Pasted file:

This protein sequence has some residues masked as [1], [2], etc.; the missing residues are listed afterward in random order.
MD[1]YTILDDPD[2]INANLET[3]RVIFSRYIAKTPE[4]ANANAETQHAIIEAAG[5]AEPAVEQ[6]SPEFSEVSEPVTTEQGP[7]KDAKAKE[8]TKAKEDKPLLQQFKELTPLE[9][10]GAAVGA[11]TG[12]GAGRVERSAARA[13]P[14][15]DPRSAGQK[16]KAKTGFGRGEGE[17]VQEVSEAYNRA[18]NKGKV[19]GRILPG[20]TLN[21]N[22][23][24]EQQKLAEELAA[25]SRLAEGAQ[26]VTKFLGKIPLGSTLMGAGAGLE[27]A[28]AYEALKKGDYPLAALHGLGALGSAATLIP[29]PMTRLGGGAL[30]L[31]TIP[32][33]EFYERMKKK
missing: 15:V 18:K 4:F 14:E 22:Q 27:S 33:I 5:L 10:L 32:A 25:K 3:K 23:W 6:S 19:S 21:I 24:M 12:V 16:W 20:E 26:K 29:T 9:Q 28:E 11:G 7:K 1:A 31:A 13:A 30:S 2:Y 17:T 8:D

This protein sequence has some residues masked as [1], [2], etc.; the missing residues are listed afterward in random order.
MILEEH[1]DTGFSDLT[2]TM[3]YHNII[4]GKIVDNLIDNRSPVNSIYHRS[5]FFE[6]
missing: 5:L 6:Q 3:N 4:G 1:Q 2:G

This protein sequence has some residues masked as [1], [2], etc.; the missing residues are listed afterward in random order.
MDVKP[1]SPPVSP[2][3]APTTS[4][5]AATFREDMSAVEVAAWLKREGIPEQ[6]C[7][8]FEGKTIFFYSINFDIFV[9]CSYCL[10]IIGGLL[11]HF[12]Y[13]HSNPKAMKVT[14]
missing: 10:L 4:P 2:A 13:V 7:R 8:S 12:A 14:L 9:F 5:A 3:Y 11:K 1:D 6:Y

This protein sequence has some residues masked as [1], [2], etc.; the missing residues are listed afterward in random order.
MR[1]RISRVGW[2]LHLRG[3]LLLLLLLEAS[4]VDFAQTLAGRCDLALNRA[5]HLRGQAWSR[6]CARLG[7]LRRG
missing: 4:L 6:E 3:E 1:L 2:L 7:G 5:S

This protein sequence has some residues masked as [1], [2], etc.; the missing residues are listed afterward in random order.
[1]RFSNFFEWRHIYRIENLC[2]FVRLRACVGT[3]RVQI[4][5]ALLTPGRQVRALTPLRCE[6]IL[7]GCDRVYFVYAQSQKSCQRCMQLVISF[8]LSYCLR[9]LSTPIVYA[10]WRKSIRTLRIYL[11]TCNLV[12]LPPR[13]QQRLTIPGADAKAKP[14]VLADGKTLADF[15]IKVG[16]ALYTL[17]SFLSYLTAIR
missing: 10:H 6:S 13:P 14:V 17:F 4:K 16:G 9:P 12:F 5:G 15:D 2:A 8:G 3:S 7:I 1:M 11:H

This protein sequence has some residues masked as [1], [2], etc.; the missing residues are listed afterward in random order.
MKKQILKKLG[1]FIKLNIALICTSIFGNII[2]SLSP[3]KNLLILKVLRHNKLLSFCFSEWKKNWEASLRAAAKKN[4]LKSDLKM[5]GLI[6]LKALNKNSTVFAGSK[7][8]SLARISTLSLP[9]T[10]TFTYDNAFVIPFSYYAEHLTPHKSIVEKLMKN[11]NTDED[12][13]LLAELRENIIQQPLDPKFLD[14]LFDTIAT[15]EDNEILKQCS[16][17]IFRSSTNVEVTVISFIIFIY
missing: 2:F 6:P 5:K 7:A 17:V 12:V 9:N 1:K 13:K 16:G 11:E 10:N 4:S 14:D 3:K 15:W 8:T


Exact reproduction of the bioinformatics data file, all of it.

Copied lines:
This protein sequence has some residues masked as [1], [2], etc.; the missing residues are listed afterward in random order.
MD[1]YTILDDPD[2]INANLET[3]RVIFSRYIAKTPE[4]ANANAETQHAIIEAAG[5]AEPAVEQ[6]SPEFSEVSEPVTTEQGP[7]KDAKAKE[8]TKAKEDKPLLQQFKELTPLE[9][10]GAAVGA[11]TG[12]GAGRVERSAARA[13]P[14][15]DPRSAGQK[16]KAKTGFGRGEGE[17]VQEVSEAYNRA[18]NKGKV[19]GRILPG[20]TLN[21]N[22][23][24]EQQKLAEELAA[25]SRLAEGAQ[26]VTKFLGKIPLGSTLMGAGAGLE[27]A[28]AYEALKKGDYPLAALHGLGALGSAATLIP[29]PMTRLGGGAL[30]L[31]TIP[32][33]EFYERMKKK
missing: 15:V 18:K 4:F 14:E 22:Q 27:S 33:I 5:L 10:L 32:A 25:K 3:K 23:W 6:S 19:S 21:I 24:M 12:V 16:W 20:E 26:K 29:T 9:Q 28:E 11:G 7:K 1:A 31:A 13:A 30:S 2:Y 17:T 8:D

This protein sequence has some residues masked as [1], [2], etc.; the missing residues are listed afterward in random order.
MILEEH[1]DTGFSDLT[2]TM[3]YHNII[4]GKIVDNLIDNRSPVNSIYHRS[5]FFE[6]
missing: 5:L 6:Q 3:N 4:G 1:Q 2:G

This protein sequence has some residues masked as [1], [2], etc.; the missing residues are listed afterward in random order.
MDVKP[1]SPPVSP[2][3]APTTS[4][5]AATFREDMSAVEVAAWLKREGIPEQ[6]C[7][8]FEGKTIFFYSINFDIFV[9]CSYCL[10]IIGGLL[11]HF[12]Y[13]HSNPKAMKVT[14]
missing: 10:L 4:P 2:A 13:V 7:R 8:S 12:A 14:L 9:F 5:A 3:Y 11:K 1:D 6:Y

This protein sequence has some residues masked as [1], [2], etc.; the missing residues are listed afterward in random order.
MR[1]RISRVGW[2]LHLRG[3]LLLLLLLEAS[4]VDFAQTLAGRCDLALNRA[5]HLRGQAWSR[6]CARLG[7]LRRG
missing: 4:L 6:E 3:E 1:L 2:L 7:G 5:S

This protein sequence has some residues masked as [1], [2], etc.; the missing residues are listed afterward in random order.
[1]RFSNFFEWRHIYRIENLC[2]FVRLRACVGT[3]RVQI[4][5]ALLTPGRQVRALTPLRCE[6]IL[7]GCDRVYFVYAQSQKSCQRCMQLVISF[8]LSYCLR[9]LSTPIVYA[10]WRKSIRTLRIYL[11]TCNLV[12]LPPR[13]QQRLTIPGADAKAKP[14]VLADGKTLADF[15]IKVG[16]ALYTL[17]SFLSYLTAIR
missing: 10:H 6:S 13:P 14:V 17:F 4:K 16:G 9:P 12:F 5:G 15:D 2:A 8:G 3:S 7:I 1:M 11:H

This protein sequence has some residues masked as [1], [2], etc.; the missing residues are listed afterward in random order.
MKKQILKKLG[1]FIKLNIALICTSIFGNII[2]SLSP[3]KNLLILKVLRHNKLLSFCFSEWKKNWEASLRAAAKKN[4]LKSDLKM[5]GLI[6]LKALNKNSTVFAGSK[7][8]SLARISTLSLP[9]T[10]TFTYDNAFVIPFSYYAEHLTPHKSIVEKLMKN[11]NTDED[12][13]LLAELRENIIQQPLDPKFLD[14]LFDTIAT[15]EDNEILKQCS[16][17]IFRSSTNVEVTVISFIIFIY
missing: 2:F 6:P 5:K 7:A 17:V 12:V 9:N 1:K 13:K 16:G 11:E 10:N 4:S 14:D 3:K 15:W 8:T